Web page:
The few who stayed behind, such as James Bishop, Shirley Jaffe or Joan Mitchell, did so at the expense of their American career. Interestingly, all three would end up in Jean Fournier’s gallery (who also represented Viallat, by the way), at the insistence of Hantaï, who wanted his work to be understood in the context of theirs. James Bishop is an interesting case in point, because through his close friendship with Pleynet, he also became quite close to the Tel Quel and Supports/Surfaces circles: a rare example of the lasting impact of an American painter of that generation on the French scene. It is unlikely, for instance, that Marc Devade’s ideas on “le geste de la couleur”, or color as gesture, could have been articulated without a thorough understanding of Bishop’s work.

All of this would be of limited interest today if these same young Americans, who went back to the US at the end of the GI bill, had not been part of a generation of American artists who adopted wholesale Greenberg’s questionable truism that nothing was happening in art anywhere except for New York, and who, from the sixties to the early nineties, displayed a complete lack of interest for art, not just coming from France or Europe, but from anywhere besides the US. So much so that the following generations were deprived of the basic concepts needed to make any sense of art coming from elsewhere in the world. Only in the early 90s, with a generational changing of the guard, did younger American artists finally start to be exposed to, among many other ideas, Poststructuralist “French Theory” in their college education. In those thirty years, very little transpired here of “(not so) recent” artistic developments in Europe, such as Deconstruction, Supports-Surfaces, or Arte Povera. 

This peculiar state of affairs led to a very asymmetrical situation for the baby boom generation, where European artists were usually quite well informed (and often pointedly critical) of the latest developments in the US. At the same time, the Americans were rarely curious or aware of anything happening on the European scene.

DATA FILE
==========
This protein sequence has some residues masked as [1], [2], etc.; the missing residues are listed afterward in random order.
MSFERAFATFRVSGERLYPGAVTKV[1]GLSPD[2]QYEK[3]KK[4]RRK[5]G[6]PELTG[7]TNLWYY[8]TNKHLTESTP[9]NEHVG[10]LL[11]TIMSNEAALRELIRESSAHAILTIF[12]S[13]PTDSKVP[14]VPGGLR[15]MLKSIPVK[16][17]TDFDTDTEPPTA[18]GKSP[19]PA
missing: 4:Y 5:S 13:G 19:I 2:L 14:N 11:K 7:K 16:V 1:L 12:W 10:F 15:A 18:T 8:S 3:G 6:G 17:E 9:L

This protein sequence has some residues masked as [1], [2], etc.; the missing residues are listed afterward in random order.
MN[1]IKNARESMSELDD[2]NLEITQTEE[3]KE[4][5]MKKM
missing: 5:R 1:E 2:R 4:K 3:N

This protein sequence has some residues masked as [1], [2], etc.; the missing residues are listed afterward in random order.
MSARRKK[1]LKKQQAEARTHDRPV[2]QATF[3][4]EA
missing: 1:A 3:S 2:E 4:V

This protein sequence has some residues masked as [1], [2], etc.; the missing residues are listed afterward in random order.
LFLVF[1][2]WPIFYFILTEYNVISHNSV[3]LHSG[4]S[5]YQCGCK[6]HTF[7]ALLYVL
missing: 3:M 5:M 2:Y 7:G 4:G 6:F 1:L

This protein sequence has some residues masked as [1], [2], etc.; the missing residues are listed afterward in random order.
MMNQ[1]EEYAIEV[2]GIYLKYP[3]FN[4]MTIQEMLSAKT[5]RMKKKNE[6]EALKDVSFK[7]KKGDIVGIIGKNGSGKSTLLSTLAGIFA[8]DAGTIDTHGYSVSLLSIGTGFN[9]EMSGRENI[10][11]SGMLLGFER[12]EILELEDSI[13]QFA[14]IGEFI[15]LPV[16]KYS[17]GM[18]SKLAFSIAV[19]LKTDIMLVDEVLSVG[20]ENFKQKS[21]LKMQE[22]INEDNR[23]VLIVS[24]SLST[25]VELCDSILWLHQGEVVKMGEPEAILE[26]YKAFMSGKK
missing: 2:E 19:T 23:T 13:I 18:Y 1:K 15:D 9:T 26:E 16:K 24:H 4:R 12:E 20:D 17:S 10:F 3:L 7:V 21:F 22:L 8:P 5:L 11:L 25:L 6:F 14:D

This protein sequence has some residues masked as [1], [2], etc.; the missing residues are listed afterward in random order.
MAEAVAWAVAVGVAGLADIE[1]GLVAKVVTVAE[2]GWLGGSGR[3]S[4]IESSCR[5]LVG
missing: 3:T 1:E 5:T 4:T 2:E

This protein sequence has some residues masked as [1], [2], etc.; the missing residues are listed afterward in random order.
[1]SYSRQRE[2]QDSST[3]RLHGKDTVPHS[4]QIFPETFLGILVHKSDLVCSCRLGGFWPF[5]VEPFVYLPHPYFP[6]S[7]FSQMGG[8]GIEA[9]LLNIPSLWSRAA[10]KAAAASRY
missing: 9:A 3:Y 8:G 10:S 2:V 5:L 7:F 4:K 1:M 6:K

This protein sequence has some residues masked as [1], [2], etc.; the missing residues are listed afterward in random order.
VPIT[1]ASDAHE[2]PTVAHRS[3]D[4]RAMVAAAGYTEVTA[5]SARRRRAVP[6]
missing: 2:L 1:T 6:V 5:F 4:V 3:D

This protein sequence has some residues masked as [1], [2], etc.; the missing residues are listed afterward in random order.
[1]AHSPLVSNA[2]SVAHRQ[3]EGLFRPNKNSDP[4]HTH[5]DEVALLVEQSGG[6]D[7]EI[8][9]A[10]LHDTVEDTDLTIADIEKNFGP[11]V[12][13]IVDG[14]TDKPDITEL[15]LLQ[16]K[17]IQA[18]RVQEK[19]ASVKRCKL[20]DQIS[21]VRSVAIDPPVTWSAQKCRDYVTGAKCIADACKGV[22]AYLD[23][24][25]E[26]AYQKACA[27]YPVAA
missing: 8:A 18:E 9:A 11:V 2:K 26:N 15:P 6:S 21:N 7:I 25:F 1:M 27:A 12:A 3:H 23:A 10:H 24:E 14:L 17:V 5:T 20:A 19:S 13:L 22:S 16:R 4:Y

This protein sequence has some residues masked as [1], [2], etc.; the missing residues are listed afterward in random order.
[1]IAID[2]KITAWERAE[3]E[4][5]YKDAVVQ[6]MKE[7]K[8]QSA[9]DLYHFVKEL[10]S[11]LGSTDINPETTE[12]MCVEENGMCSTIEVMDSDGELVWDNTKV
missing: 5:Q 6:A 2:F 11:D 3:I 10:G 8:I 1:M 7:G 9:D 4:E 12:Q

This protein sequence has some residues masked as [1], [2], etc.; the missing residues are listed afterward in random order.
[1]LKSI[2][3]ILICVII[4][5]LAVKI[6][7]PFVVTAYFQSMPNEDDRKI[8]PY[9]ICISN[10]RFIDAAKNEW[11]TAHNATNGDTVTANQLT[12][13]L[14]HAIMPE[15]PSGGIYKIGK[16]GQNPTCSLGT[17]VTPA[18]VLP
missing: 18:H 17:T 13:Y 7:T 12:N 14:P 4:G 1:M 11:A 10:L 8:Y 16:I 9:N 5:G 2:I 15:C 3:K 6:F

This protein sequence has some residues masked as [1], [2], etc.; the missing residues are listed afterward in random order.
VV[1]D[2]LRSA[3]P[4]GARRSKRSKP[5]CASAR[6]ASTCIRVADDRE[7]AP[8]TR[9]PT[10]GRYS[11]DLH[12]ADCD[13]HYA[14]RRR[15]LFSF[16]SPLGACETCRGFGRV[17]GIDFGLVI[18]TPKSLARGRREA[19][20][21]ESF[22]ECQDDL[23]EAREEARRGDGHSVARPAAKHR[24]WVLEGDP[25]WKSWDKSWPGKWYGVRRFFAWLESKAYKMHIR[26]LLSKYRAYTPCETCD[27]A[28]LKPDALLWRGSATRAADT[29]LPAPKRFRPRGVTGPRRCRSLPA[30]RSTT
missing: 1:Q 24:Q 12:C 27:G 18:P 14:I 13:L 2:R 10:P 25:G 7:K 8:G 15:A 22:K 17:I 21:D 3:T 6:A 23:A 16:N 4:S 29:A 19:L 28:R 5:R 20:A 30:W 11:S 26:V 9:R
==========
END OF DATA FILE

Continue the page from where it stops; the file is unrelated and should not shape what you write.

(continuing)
To continue with the singularity of Hantaï’s case, two examples come to mind: The first is that of Paul Rodgers, an early defender of Hantaï in New York with his 9W Gallery, who in 1980 self-published “The Subject of the Art”, the first introduction in the English language to the work of Tel Quel, the Poststructuralist avant-garde criticism publication in Paris, directed by Philippe Sollers, of which Pleynet was managing editor. His commendable efforts to bridge the linguistic and cultural gap between two different views of post-war modernity were met with an utter lack of interest by the American art and academic worlds.

The second is that of Hantaï’s two solo shows in New York during his lifetime: His 1975 show at the Pierre Matisse Gallery couldn’t have had a worse timing, opening at the same time as a Hans Hartung retrospective at the Met, brutally dismissed by Hilton Kramer in the NY Times, while his 1982 show at the André Emmerich Gallery also attracted very little interest. Compared with his reception by the public at Timothy Taylor earlier this year (three substantial reviews in the press and a well-attended panel discussion), the contrast couldn’t be more striking. 

It would be interesting, indeed, to examine historically that thirty-year period of “Kant after Duchamp”, as Thierry de Duve’s aptly titled his book about Greenberg, a period also qualified by Irving Sandler as that of “The Triumph of American Painting”, being at the same time that of a sort of “Closing of the American Mind” (to keep quoting book titles to make a point), perhaps rather of the closing of American esthetic curiosity, especially towards seminal post-Kantian figures, such as Nietzsche, Marx and Freud, a period initiated by these young Americans’ years abroad in Paris after WWII.